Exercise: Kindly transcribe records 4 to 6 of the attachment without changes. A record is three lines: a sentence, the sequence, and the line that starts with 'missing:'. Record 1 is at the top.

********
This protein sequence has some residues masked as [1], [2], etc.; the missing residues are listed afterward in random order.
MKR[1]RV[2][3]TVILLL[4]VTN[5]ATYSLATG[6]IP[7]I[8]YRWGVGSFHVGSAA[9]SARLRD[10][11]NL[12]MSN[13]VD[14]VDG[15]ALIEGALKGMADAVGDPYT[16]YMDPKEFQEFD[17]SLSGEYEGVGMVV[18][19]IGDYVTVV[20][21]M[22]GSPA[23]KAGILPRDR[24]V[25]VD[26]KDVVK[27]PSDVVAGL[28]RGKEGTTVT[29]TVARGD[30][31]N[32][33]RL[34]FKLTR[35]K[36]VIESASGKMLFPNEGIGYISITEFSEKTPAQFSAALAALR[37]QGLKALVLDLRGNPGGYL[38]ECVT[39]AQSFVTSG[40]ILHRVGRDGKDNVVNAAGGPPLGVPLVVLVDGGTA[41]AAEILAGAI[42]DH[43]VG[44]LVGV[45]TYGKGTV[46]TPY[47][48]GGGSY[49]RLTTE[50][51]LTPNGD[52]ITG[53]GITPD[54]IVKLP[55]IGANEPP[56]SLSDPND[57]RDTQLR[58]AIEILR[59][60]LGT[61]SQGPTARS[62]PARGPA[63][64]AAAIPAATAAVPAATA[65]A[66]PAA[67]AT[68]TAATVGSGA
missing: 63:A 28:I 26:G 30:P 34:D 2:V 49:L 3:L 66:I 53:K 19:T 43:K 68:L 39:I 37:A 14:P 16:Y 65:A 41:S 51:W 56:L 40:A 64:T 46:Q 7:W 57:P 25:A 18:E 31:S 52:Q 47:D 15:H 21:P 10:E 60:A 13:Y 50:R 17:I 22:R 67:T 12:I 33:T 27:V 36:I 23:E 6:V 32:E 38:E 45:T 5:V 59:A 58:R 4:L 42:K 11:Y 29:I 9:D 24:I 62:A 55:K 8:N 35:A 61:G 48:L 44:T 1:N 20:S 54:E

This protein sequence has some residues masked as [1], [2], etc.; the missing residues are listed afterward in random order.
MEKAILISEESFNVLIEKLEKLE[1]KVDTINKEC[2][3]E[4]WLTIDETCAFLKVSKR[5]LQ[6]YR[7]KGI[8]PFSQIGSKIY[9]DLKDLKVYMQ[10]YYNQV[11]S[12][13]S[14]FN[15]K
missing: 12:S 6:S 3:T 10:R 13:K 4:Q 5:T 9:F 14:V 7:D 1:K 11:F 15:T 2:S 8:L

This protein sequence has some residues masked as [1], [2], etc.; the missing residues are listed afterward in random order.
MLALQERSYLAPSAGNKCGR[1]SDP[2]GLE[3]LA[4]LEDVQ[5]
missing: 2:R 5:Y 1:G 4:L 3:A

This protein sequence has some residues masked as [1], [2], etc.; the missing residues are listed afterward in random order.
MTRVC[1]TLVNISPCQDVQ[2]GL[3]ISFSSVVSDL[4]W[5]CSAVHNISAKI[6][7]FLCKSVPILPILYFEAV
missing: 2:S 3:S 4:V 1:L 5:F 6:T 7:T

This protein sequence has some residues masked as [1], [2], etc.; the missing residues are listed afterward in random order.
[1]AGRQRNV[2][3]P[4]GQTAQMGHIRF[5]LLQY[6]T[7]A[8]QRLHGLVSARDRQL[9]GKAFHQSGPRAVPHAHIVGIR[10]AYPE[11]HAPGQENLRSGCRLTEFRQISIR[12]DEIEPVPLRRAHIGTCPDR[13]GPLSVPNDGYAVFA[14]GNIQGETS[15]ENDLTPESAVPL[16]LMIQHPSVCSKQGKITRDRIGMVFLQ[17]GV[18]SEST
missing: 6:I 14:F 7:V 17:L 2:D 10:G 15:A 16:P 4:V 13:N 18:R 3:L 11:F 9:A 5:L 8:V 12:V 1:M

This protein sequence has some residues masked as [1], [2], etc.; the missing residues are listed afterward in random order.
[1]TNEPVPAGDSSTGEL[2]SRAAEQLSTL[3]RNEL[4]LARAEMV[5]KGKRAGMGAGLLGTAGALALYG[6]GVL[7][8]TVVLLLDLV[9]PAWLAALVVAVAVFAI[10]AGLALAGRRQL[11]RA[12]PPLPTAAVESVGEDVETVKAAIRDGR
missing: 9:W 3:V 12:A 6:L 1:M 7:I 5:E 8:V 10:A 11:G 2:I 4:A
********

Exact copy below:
This protein sequence has some residues masked as [1], [2], etc.; the missing residues are listed afterward in random order.
MTRVC[1]TLVNISPCQDVQ[2]GL[3]ISFSSVVSDL[4]W[5]CSAVHNISAKI[6][7]FLCKSVPILPILYFEAV
missing: 2:S 3:S 4:V 1:L 5:F 6:T 7:T

This protein sequence has some residues masked as [1], [2], etc.; the missing residues are listed afterward in random order.
[1]AGRQRNV[2][3]P[4]GQTAQMGHIRF[5]LLQY[6]T[7]A[8]QRLHGLVSARDRQL[9]GKAFHQSGPRAVPHAHIVGIR[10]AYPE[11]HAPGQENLRSGCRLTEFRQISIR[12]DEIEPVPLRRAHIGTCPDR[13]GPLSVPNDGYAVFA[14]GNIQGETS[15]ENDLTPESAVPL[16]LMIQHPSVCSKQGKITRDRIGMVFLQ[17]GV[18]SEST
missing: 6:I 14:F 7:V 17:L 2:D 10:G 15:A 16:P 4:V 13:N 18:R 3:L 11:F 9:A 5:L 8:V 12:V 1:M

This protein sequence has some residues masked as [1], [2], etc.; the missing residues are listed afterward in random order.
[1]TNEPVPAGDSSTGEL[2]SRAAEQLSTL[3]RNEL[4]LARAEMV[5]KGKRAGMGAGLLGTAGALALYG[6]GVL[7][8]TVVLLLDLV[9]PAWLAALVVAVAVFAI[10]AGLALAGRRQL[11]RA[12]PPLPTAAVESVGEDVETVKAAIRDGR
missing: 9:W 3:V 12:A 6:L 1:M 7:I 5:E 8:V 10:A 11:G 2:I 4:A